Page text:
*Hi friends! Well, I’m afraid all good things must come to an end. Today, Linn from Darbin Orvar is sharing her last post with us. I’m sad to see her go, but so thankful she chose to share her built-in cabinet series with us. I hope you found the whole tutorial useful and inspiring. I know I did! If you missed the previous posts, here’s Part One, Two, Three, and Four. And if you’re a YouTube junkie like I am, be sure to subscribe to Linn’s popular woodworking/DIY channel Darbin Orvar – she shares a new video every week! Thank you so much, Linn, for sharing your entire process and project with us. The built-in cabinet unit turned out so beautifully! Thank you!
Okay guys! Time for the last guest post here about my built-in bookcase series. It’s been so much fun posting here, thanks Jen for having me! If you remember the last time I left off, I had just completed building the nine drawers and now I need to finish the whole unit, add those little finishing touches and install it in the office. You know when you’ve been working on a project for a long time and you’re so happy to get it done? That’s how I feel a little bit at this point. Like I am so excited but also relieved to finally finish this build!
So first of all, the counter. In Part Three, I wrote about building the counter from rough-sawn lumber and I have been applying several coats of polyurethane since then, sanding in between. Time for the last coat! I use long strokes to minimize bubbles and I really take my time with this. The counter has a really nice gloss level and it’s just beautiful. So now, that has to dry for a couple of days.
Now let’s move on to working on the base.
First, I’m using some drywall spackle to fill in the visible edges of the plywood and then sanding smooth once it’s dried. Next, I’m painting the edges, the sides, and the bottom, and finally clear-coating everything – on top of the painted areas as well as the insides to protect it.
Now we have the top shelf unit and I’m painting it white – spraying it – which is a lot faster, then sanding after the first coat. I’m using drywall spackle again to fill in the pocket holes, which does a lot to finish off the piece.
To add a nice finishing touch, it’s time to add some face frames. I’m just cutting up simple framing lumber for this, and I want the face frame to just cover the plywood a touch over. To install, I simply glue and nail them on.
Now when the face frame is complete, I first spackle the nail holes, sand, then paint the whole unit again, with an extra coat on the face frames. Once that has dried, I sprayed polyurethane over the whole unit to add protection.
Let’s go back to the base. In this post, I built a set of nine drawers for the base using my box joint jig. Well, the drawers still need some drawer fronts. For that, I have some nice 1/2-inch Baltic birch plywood cut up, which I clamped in place and screwed in from the back. Then it’s more sanding and painting, as well as clear-coating.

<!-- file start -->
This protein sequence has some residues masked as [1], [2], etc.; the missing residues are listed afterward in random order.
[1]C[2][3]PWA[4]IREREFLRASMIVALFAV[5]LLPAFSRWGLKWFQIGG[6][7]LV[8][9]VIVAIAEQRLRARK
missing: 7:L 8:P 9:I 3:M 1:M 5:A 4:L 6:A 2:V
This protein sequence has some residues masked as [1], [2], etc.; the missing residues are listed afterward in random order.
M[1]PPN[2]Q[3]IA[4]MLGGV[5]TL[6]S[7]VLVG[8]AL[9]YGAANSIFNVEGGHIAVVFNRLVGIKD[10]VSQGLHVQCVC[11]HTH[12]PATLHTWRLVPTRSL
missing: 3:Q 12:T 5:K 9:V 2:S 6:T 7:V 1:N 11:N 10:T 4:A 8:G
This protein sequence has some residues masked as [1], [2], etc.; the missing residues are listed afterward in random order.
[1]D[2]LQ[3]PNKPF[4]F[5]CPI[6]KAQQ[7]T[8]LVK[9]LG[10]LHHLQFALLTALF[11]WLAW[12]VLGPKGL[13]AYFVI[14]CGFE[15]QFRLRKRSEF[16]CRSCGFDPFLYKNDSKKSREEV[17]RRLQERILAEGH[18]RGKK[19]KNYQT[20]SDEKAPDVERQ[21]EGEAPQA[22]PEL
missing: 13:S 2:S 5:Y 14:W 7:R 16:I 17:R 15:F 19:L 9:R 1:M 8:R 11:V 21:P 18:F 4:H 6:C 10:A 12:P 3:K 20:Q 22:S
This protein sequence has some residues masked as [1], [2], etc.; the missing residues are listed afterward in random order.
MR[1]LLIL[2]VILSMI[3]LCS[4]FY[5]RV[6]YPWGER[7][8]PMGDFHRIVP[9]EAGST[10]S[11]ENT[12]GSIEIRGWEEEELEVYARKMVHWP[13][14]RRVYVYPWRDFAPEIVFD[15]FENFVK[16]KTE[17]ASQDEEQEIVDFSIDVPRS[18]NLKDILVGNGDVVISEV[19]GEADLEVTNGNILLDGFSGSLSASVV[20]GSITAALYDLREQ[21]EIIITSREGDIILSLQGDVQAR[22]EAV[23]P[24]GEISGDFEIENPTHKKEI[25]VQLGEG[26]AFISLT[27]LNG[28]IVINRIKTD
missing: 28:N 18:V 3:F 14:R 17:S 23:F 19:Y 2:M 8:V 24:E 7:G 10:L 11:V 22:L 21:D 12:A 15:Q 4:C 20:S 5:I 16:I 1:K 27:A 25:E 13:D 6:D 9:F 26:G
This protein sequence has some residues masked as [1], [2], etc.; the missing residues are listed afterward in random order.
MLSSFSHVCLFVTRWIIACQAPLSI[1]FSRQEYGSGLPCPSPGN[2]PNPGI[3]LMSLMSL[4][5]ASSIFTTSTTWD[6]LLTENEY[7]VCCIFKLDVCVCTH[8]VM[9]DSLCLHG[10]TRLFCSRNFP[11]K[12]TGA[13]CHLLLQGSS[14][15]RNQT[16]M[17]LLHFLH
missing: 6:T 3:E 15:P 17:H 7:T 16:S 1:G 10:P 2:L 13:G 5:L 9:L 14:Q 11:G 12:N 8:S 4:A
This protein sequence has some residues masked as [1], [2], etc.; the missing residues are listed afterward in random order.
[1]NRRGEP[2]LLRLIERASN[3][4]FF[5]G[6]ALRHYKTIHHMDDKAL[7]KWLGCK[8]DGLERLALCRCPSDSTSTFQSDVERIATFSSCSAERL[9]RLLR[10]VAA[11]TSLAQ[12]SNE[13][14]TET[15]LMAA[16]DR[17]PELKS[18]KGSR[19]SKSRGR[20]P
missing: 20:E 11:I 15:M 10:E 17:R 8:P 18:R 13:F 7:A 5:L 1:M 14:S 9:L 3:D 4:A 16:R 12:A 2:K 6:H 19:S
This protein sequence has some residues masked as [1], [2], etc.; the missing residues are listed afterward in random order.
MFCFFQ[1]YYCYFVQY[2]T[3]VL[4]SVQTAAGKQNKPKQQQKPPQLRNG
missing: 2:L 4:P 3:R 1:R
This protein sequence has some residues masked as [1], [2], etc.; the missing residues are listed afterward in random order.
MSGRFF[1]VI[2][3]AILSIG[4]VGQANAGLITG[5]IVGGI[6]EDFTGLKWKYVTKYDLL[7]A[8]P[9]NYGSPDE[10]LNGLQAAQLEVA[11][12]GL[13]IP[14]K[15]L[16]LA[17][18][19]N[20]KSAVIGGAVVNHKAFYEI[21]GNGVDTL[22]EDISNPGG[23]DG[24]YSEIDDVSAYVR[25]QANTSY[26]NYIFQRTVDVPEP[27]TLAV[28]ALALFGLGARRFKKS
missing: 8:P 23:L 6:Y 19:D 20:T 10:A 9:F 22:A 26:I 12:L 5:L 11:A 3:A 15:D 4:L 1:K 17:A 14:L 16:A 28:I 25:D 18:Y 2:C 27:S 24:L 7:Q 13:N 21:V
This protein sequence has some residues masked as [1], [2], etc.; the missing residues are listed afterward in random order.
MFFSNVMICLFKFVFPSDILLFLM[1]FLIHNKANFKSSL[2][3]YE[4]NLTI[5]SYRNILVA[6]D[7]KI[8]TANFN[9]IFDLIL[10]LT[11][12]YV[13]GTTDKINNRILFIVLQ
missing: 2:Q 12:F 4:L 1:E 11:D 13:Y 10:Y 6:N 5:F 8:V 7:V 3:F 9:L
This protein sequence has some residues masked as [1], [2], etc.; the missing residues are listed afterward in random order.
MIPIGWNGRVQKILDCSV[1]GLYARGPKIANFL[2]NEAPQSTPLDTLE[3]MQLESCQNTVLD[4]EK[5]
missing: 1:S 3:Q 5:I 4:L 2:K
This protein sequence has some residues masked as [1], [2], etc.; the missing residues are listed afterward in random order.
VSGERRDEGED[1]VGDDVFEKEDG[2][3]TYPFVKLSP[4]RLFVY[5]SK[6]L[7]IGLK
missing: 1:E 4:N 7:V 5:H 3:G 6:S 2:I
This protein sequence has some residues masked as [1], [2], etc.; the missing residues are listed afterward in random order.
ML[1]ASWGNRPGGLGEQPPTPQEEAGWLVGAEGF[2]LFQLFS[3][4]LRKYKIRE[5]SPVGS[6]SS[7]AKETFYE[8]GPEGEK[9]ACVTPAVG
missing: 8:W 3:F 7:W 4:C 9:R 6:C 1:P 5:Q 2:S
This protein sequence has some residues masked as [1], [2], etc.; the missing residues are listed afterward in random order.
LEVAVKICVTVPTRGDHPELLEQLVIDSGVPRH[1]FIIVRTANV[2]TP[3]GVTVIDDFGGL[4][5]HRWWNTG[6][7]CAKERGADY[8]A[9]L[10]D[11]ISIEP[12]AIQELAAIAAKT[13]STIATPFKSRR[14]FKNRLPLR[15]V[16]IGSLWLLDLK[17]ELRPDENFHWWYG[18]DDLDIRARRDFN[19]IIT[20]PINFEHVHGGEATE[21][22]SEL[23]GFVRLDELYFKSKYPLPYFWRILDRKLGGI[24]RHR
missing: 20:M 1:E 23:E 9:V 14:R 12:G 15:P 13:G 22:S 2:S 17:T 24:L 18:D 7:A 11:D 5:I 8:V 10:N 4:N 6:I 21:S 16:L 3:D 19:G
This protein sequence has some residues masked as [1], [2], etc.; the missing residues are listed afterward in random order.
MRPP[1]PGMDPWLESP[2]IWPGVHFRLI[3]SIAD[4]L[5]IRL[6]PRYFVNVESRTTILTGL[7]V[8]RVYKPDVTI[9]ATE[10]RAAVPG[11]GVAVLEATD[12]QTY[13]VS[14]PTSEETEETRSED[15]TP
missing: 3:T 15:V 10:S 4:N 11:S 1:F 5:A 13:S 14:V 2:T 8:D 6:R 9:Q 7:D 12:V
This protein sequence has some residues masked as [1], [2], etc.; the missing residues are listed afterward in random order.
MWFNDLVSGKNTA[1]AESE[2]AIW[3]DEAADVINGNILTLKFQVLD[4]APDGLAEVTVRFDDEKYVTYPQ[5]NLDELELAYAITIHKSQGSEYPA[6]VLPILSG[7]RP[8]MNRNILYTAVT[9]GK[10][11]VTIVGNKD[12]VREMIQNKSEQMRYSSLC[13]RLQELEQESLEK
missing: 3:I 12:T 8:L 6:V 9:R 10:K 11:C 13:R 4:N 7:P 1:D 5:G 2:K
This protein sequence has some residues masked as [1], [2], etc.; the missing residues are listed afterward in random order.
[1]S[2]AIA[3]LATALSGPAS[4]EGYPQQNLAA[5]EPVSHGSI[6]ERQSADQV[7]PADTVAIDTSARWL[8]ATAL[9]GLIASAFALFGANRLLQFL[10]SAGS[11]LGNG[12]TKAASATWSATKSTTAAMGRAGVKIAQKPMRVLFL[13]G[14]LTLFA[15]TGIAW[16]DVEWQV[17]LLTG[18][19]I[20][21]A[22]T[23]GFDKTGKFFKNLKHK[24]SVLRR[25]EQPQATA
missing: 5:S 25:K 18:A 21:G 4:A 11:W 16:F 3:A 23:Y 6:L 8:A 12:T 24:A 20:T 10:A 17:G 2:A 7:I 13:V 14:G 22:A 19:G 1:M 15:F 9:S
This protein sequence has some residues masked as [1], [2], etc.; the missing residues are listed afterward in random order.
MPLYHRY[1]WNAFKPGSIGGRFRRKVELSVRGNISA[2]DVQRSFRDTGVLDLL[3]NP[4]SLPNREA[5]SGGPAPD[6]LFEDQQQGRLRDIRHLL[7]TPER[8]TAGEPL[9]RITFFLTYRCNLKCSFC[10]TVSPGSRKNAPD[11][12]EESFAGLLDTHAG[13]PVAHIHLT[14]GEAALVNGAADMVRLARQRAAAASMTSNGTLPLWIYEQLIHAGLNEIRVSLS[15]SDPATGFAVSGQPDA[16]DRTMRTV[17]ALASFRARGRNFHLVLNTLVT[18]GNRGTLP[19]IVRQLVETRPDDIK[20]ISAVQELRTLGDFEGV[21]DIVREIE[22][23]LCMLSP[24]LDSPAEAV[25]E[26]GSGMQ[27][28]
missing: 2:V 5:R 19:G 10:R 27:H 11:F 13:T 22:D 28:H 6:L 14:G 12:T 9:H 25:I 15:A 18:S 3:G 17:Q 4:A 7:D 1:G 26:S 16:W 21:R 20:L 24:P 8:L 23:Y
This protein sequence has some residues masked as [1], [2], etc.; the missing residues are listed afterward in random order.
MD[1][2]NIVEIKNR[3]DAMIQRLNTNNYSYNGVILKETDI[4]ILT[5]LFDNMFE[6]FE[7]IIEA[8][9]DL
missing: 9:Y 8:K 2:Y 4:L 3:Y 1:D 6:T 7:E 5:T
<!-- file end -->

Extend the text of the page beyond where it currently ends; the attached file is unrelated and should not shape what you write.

Time to put on the hardware. I’m using simple antique brass knobs and they’re really easy to attach. Simply find the center, drill a hole, then drill a larger hole on the inside with a spade bit to countersink the screw and screw in the knob. And repeat eight more times…
Okay, now let’s focus on the backing. I decided to go with hardboard which I painted white as well. Of course, I could have gone with bead board here, but I wanted a nice smooth simple surface. I simply scored it to size and nailed it from the back.
At this point, the counter has fully dried and now I like to finish it off with some steel wool and soapy water. This is really just to take away small imperfections and get it super smooth. I used 0000 steel wool, working it over the counter, cleaning it up and repeating a couple of times – it makes the surface very nice and smooth.
We are now ready to install! To install the base to the wall, I’m using a couple of brackets, as well as screwing in the back piece directly. Then putting on the counter, which I’m screwing into the base from underneath, in the front. For the top, I screwed it to the wall using the nailing strips.
Okay, one little detail left to do. To finish off the piece, I want to add a piece of molding at the top. I’m using a bit on the router and adding a nice profile on a piece of wood, then painting that white as well.
I also cut up a thin strip of wood to hide that little gap in between the counter and the backing – you can never go wrong with some extra molding!
Then I nailed on the molding at the top as well and it looks good! Time for some caulk to hide the seams; caulk does such a great job of hiding any imperfections.
Okay, so the built-in cabinet is now complete and installed! I’m so happy with the way it came out. There were a lot of parts to this project, but as long as you take your time and break it down, it’s not a very difficult project.
Make sure to check out the video for a much more in-depth point of view. Thanks again Jen for having me on your blog; it’s been so much fun and I hope you guys enjoyed this series!
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